SAD steers debate from religion minefield to political slugfest

  • Sukhdeep Kaur, Hindustan Times, Chandigarh
  • Updated: Nov 16, 2015 21:37 IST
In no mood to let the issue die down, SAD president Sukhbir Badal on Monday asked the Congress to take action against its leaders “whose involvement in the event has been proven beyond doubt”. (HT Photo)

There’s nothing official about these: neither the “scoop” that has helped the ruling Shiromani Akali Dal kill two birds -- the opposition Congress and radical Sikh outfits who are at the forefront of whipping up Panthic sentiments after a spate of sacrilege incidents -- with one stone nor the “snooping” that helped in making of the “scoop”.

For if the ruling party admits to tapping the phones of the two Congress leaders and organisers of the November 10 radical Sarbat Khalsa, snooping on political rivals becomes a bigger scoop.

Whether the Congress leaders in question -- Harminder Gill and Lalli Majithia -- whose “taped” or “tapped” conversations have been put on social networking sites by a SAD youth leader and the media duly informed, did actually speak to one of the organisers of the radicals’ show, Satnam Singh Manawa, is the least of Congress’ worries. The party has its defence ready in “snoopgate”.

In no mood to let the issue die down, SAD president Sukhbir Badal on Monday asked the Congress to take action against its leaders “whose involvement in the event has been proven beyond doubt”. But the Congress asked him -- as the state’s home minister -- to first own up to snooping on political rivals. A bemused Punjab Congress president Partap Singh Bajwa has promised action against the two party leaders if Badal “has the guts” to admit to tapping phones of the two leaders in the interest of law and order or national security.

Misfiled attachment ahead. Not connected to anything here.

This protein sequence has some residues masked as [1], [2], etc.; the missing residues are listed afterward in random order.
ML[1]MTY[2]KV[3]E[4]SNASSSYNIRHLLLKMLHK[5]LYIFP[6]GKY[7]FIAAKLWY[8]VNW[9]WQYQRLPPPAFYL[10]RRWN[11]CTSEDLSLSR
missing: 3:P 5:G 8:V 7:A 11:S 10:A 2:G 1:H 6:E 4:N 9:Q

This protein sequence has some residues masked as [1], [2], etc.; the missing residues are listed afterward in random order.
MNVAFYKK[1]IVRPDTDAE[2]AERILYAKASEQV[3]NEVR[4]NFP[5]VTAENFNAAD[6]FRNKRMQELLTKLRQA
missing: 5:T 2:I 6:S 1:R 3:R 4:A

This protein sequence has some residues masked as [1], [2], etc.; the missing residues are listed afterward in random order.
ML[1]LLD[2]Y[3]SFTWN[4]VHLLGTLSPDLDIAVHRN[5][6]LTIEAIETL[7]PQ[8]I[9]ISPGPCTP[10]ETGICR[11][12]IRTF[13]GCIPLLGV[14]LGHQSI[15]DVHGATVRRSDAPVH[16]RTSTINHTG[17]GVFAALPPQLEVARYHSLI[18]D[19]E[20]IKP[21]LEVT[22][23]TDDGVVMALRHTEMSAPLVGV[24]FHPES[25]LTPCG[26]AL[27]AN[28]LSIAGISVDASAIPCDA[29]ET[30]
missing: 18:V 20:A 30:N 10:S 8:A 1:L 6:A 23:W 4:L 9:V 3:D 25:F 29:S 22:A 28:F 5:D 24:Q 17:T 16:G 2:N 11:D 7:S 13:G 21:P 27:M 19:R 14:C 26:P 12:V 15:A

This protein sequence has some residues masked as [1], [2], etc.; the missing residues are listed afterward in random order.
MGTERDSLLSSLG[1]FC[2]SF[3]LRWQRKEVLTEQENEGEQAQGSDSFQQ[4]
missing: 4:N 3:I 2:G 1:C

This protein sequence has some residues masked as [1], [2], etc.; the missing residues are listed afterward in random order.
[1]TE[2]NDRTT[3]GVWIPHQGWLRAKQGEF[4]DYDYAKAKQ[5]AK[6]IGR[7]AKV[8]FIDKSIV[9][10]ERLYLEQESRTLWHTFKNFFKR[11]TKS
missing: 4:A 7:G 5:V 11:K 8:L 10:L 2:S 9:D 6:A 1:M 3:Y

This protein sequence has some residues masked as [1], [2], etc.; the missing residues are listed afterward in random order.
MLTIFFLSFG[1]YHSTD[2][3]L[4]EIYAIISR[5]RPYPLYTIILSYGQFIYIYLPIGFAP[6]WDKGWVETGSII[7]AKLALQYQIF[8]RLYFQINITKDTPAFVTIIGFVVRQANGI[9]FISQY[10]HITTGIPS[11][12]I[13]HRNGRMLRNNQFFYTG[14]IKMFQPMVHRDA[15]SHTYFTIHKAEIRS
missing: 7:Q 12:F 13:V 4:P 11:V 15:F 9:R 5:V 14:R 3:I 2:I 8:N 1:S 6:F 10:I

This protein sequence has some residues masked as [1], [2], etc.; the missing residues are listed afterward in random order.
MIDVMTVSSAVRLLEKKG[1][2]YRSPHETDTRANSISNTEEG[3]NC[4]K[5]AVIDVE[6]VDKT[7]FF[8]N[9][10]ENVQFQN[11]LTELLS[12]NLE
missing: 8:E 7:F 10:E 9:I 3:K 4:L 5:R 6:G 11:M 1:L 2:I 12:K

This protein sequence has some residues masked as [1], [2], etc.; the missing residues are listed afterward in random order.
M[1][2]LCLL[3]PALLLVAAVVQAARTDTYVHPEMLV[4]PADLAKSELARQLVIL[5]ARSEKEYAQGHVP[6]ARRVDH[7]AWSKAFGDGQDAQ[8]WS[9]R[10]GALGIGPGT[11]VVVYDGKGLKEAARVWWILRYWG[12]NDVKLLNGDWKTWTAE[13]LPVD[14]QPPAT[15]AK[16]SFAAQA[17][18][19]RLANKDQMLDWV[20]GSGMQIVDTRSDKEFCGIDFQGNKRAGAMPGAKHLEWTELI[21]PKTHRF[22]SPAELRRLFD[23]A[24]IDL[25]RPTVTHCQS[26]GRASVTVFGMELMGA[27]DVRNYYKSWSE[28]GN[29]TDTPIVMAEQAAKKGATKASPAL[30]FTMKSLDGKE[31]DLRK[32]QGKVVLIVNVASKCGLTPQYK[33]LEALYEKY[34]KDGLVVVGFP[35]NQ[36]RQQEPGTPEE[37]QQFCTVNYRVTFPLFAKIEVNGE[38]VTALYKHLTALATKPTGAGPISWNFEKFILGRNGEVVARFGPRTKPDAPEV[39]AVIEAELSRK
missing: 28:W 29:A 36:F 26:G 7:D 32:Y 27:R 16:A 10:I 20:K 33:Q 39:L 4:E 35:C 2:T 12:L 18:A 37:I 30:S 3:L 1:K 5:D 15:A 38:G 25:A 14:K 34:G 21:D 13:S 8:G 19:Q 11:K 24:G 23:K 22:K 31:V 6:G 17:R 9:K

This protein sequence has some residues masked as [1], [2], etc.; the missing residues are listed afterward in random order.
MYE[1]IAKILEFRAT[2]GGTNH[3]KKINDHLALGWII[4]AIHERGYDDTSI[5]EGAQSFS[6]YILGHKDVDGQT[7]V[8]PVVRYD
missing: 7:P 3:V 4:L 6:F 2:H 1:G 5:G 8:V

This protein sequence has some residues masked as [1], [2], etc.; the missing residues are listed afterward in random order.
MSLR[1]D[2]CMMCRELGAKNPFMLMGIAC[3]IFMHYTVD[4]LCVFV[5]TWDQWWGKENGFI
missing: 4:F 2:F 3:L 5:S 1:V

“Let the government claim it recorded the conversations of the two leaders with the radicals. After all, it can claim to do so in the interest of national security. We will then go to court seeking that the authenticity of the audio tapes be determined through forensic examination. If proved authentic, we will take action against them,” Bajwa says.

He peppers the challenge with his characteristic barb. “If the state’s intelligence department is efficient enough to claim the Congress’ hand behind the huge gathering, why can’t it stop incidents or events from taking place in the state,” he asks.

Voice records doctored: Capt

Congress deputy leader in Lok Sabha Capt Amarinder Singh, whose camp Majithia and Gill belong to, has rubbished the voice records as “doctored” saying Akalis were trying to divert people’s attention from the core issues.

And he is right. The “scoop” has helped Sukhbir change the narrative after the radical Sarbat Khalsa by steering his party from the minefield of Panthic anger to political slugfest between Akalis and the Congress. Both are accusing each other of illegal actions for which neither needs to plead guilty.

Unlike the audio clip played by the state police before the media last month after “legal tapping” of phones of the two brothers from Moga village who were arrested on charges of sacrilege and later released, the SAD leaders who played the audio clip of the two Congress leaders at a press conference last week made no such claim, saying someone uploaded the tape on the social media.

Bugged by snooping, many Punjab politicians use private numbers from service providers or undisclosed numbers. Though the Indian Telegraph Act permits intelligence agencies to tap phones through on-air tapping (lawful telephone interception through the service provider), it can be done only for ‘suspects’ involved in anti-national or criminal activities.

The state intelligence units have the discretion to use it; they need to follow due process by seeking permission from the home secretary.

The home department of Punjab, too, has certified to the ministry of home affairs that it is not in possession of any off-the-air equipment -- that can intercept and record call content directly without the help of service providers, though few in opposition believe this.

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